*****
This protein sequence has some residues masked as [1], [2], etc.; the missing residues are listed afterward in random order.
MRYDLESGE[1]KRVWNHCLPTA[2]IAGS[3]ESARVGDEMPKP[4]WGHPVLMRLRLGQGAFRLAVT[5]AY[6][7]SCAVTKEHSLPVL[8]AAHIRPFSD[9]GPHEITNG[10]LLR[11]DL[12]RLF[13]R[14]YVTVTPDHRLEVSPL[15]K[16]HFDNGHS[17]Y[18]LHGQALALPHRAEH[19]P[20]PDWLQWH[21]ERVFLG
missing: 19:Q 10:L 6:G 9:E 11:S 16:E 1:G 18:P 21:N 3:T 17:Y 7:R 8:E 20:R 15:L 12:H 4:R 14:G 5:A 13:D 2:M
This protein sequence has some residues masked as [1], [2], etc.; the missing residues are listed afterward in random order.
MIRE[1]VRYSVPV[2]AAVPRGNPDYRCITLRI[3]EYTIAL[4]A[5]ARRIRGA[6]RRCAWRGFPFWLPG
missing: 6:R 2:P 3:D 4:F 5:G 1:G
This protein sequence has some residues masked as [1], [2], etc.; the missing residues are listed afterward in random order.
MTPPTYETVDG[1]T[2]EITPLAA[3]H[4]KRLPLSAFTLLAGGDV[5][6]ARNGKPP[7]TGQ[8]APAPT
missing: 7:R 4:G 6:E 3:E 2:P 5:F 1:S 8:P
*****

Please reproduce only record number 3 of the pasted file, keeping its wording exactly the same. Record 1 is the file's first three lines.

This protein sequence has some residues masked as [1], [2], etc.; the missing residues are listed afterward in random order.
MTPPTYETVDG[1]T[2]EITPLAA[3]H[4]KRLPLSAFTLLAGGDV[5][6]ARNGKPP[7]TGQ[8]APAPT
missing: 7:R 4:G 6:E 3:E 2:P 5:F 1:S 8:P